GREENFIELD — When it comes to Steve Blue — a longtime local educator who died on Tuesday, Sept. 14, at age 76 — Stephen Burt has no problem coming up with stories illustrating what a kind and compassionate person his friend was.
Blue’s longtime secretary, Anita Workman, feels the same way. She laughed through tears this week recalling what an amazing friend and educator her former boss was.
Both Burt and Workman agree that Blue was a great gift to the community he served for nearly 40 years.
He filled many roles in the Greenfield-Central school system, including principal at Weston and Harris elementary schools. For a two-year period, he served as assistant superintendent while working as principal at Harris.
“He was just a great principal, and he always thought of the students first. He cared so much about the kids,” said Workman, the longtime secretary at Harris, who worked for Blue for 13 years.
“He didn’t care where you came from in life, rich or poor, or anything like that. He cared about the kids. He always tried to instill in them good character and respect,” she said.
Burt remembers Blue as a man who went the extra mile to make his students feel special.
“I remember one of the times we were going to go golfing after school, and he told me one of his students had asked to golf with him. So we picked this sixth-grader up and he went golfing with us. I always thought that was a pretty neat thing for him to do,” Burt said.
Blue was known for his love of golf, and could often be found hitting the links out at the Greenfield Country Club, later known as Hawk’s Tail of Greenfield.
“There was one day Steve was going to play golf, but he knew I was going to be putting up a fence in at my house. Rather than golfing, he came over and helped me build the fence. That’s the kind of giving person he was,” Burt recalled.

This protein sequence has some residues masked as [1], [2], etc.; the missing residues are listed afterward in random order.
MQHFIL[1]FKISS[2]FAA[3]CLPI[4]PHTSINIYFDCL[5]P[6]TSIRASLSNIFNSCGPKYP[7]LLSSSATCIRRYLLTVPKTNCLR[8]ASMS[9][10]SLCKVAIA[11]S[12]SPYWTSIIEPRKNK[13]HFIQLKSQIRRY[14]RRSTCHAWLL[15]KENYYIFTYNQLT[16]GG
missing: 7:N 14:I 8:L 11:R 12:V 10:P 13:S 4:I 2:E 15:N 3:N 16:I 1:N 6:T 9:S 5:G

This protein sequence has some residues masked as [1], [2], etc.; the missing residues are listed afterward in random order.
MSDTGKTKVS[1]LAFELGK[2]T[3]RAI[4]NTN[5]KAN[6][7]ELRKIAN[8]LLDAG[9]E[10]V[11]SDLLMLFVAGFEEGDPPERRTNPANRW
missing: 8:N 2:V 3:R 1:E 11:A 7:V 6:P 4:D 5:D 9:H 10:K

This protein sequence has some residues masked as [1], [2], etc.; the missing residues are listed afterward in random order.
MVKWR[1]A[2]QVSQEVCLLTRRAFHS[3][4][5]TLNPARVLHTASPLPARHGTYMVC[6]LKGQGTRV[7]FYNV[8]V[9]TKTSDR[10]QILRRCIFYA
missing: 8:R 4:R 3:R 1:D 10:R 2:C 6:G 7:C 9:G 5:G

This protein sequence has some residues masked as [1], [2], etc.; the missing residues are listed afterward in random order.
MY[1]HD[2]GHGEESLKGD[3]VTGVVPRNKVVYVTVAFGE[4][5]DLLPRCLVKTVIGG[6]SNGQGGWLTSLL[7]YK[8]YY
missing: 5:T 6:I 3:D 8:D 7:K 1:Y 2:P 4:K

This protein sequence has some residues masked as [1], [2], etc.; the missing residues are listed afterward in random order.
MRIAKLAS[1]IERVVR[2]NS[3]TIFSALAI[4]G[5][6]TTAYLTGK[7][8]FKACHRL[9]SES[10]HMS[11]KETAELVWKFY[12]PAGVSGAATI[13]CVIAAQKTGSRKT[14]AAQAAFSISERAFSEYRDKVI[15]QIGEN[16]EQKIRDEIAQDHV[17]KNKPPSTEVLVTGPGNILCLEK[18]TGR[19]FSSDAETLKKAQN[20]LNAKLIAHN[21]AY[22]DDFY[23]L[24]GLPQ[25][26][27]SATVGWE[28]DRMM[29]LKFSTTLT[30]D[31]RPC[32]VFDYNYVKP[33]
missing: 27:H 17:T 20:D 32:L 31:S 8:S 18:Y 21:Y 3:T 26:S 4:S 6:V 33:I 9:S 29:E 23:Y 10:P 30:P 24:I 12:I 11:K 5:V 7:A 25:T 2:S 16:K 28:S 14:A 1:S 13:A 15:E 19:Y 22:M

Blue also had a great sense of humor, Burt said. “He was a good joke teller and always had humor and laughter for everybody, but never at anybody’s expense,” he said.
Workman recalled how Blue would sometimes dress up in a silly outfit and walk the halls at Harris, stopping by classrooms to read the students the book “The Principal’s New Clothes.”
He dressed just like the lead character, which was quite a sight, Workman said.
“The kids thought he looked goofy, and he loved doing that. He’d break out in the character several times over the years, whenever he felt like the kids might need a little boost,” Workman said.
“He could be a goofball, but he was a neat, neat man. I will miss him very much.”
Workman said Blue was an engaging principal — one who always loved going around to classrooms and visiting with students.
If his school ever received less than an excellent rating, however, he was hyper-focused, researching the best ways to help teachers improve students’ scores.
“If he felt like we needed to do better, he would get right to it. He would find these new projects, new ways for the teacher to work on these things to get the students’ scores up. He would research a lot on what he could do to accomplish that goal and he accomplished it. He got the job done,” Workman said.
It was that mix of goofball and go-getter that made Blue so likable and so unique, she said.
One of Workman’s favorite memories is the time she had a pan of apple crisp set aside to take to a co-worker’s family funeral, and Blue snacked on it throughout the day, not realizing its intended purpose.
“We always gave him a hard time about that,” she said, chuckling at the memory.
Harold Olin, superintendent of Greenfield-Central schools, was a teenager when he first met the man who would become a trusted colleague. It was Olin who stepped in as principal at Harris when Blue retired in 2003. He knew he had big shoes to fill.
“Steve had created a strong foundation for the kid-centered learning that was going on in the building. I had the benefit of some of the teachers he hired and the structure he had put into place,” Olin said. “He did a really nice job for our corporation.”
Burt, who was also a longtime principal in the Greenfield-Central schools, said he was lucky to have a colleague like Blue, who he counted as a friend for many years.
“We had a good exchange of information and good brainstorming together. He was always willing to share his thoughts and ideas,” he said. The two men would often find themselves discussing the jobs they loved while playing a round or two at the local golf course. Blue’s love for his staff and students always shined through, Burt said.
“I appreciate and respect what he did in education. He had a heart of gold,” he said.